Froome releases independent test results in a bid to prove that he's clean

“I am proud to ride for a team that has shown that you can win the biggest bike races in the world clean.”

Chris Froome
Chris Froome
Image: PA Wire/PA Images

CHRIS FROOME IS hopeful the results of physiological tests released yesterday will “tell their own story” as he continues to try to prove he is clean.

Froome stormed to his second Tour de France title earlier this year but faced persistent accusations of doping en route to victory.

He and his Team Sky team-mates faced a hostile reception on several stages, with the Kenyan-born British rider having urine thrown on him by a fan during the 14th stage.

Three sets of data have been published in Esquire magazine; one from 2007, a second from this year’s Tour and a third from independent tests carried out in August by the GSK Human Performance Lab.

Froome said in a statement on his website: “The results today hopefully tell their own story. The figures make one thing very clear to me — if I ever needed any reminder. Natural ability is only one piece of the puzzle of what it takes to win an event like the Tour de France.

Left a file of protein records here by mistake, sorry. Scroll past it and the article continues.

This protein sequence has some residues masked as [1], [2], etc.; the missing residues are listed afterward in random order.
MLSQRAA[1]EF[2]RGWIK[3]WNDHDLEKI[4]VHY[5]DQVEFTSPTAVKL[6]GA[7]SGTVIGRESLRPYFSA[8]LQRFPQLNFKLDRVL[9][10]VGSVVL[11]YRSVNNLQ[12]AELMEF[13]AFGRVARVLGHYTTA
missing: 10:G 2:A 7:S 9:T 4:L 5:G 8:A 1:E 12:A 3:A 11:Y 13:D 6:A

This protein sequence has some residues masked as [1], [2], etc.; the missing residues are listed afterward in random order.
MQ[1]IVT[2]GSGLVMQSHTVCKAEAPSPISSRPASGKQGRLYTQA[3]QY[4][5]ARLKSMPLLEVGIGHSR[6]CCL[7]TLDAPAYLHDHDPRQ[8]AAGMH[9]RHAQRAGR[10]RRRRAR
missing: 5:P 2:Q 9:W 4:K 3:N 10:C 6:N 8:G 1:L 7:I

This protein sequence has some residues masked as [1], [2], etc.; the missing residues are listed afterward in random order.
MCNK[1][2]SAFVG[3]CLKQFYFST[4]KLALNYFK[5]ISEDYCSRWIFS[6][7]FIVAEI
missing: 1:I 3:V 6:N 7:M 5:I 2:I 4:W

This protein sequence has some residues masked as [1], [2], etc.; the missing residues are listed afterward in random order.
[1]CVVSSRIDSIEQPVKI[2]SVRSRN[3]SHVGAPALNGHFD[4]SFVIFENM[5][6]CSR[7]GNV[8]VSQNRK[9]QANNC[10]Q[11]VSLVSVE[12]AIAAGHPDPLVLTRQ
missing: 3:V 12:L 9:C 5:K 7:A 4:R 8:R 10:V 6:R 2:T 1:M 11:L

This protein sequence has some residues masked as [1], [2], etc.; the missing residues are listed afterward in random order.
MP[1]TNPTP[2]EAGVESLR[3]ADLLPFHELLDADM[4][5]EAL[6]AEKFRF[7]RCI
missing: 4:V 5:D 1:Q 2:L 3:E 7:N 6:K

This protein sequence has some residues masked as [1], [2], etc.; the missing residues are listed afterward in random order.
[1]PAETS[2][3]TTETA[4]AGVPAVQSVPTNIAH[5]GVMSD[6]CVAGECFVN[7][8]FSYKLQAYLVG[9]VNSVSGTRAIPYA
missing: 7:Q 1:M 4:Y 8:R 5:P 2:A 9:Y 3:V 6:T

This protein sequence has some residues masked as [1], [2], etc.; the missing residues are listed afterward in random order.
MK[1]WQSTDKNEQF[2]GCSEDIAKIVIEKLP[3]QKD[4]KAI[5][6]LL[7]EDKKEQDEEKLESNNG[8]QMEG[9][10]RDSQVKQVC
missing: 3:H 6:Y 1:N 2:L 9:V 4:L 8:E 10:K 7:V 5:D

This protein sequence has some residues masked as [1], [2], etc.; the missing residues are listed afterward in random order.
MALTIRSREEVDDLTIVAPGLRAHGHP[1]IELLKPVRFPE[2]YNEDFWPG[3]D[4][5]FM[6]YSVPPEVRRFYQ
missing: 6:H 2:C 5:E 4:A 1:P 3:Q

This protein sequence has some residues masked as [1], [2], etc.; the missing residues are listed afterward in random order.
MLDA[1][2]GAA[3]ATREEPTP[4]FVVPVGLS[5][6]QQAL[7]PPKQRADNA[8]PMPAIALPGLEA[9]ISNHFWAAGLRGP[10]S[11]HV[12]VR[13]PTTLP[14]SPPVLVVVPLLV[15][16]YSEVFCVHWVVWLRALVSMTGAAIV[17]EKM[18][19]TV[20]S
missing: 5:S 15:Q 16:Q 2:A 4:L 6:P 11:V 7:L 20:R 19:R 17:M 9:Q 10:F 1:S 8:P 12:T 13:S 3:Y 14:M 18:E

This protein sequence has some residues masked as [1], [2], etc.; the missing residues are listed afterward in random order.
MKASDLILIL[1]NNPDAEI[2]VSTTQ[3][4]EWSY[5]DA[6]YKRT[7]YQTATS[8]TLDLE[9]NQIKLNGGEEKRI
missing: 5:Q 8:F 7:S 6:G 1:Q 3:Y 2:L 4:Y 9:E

“I have always prided myself on my work ethic, dedication and perseverance but without the opportunities and support from Team Sky and Team GB I would not be where I am today.

Team Sky’s belief in my ability, structured coaching and attention to detail have given me the platform to maximise my potential. I am proud to ride for a team that has shown that you can win the biggest bike races in the world clean.”

The data appears to show that Froome’s incredible rise is down to a significant loss in weight. He weighed 75.6kg in 2007 but was down to 67kg in 2015. Froome was estimated to have a power-to-weight ratio of seven watts per kilogram by French television during the tour, an accusation that caused Team Sky to release a limited amount of data during the race.

In the lab, Froome’s power-to-weight ratio was measured at 5.98 watts per kilo and extrapolated to a value of 6.25 watts per kilo if he had been at race weight. GSK HLP’s senior scientist Dr Phillip Bell said Froome was performing at “close to what we believe are the upper limits for humans”.

Froome’s VO2 Max — which measures an ability to absorb oxygen through the lungs and is widely regarded as an indicator of athletic ability — was measured at 84.6 millilitres per kilo of body weight. His VO2 Max was estimated 88.2 for his Tour de France weight of 67kg — a high but acceptable number that supports the figures released by Team Sky.

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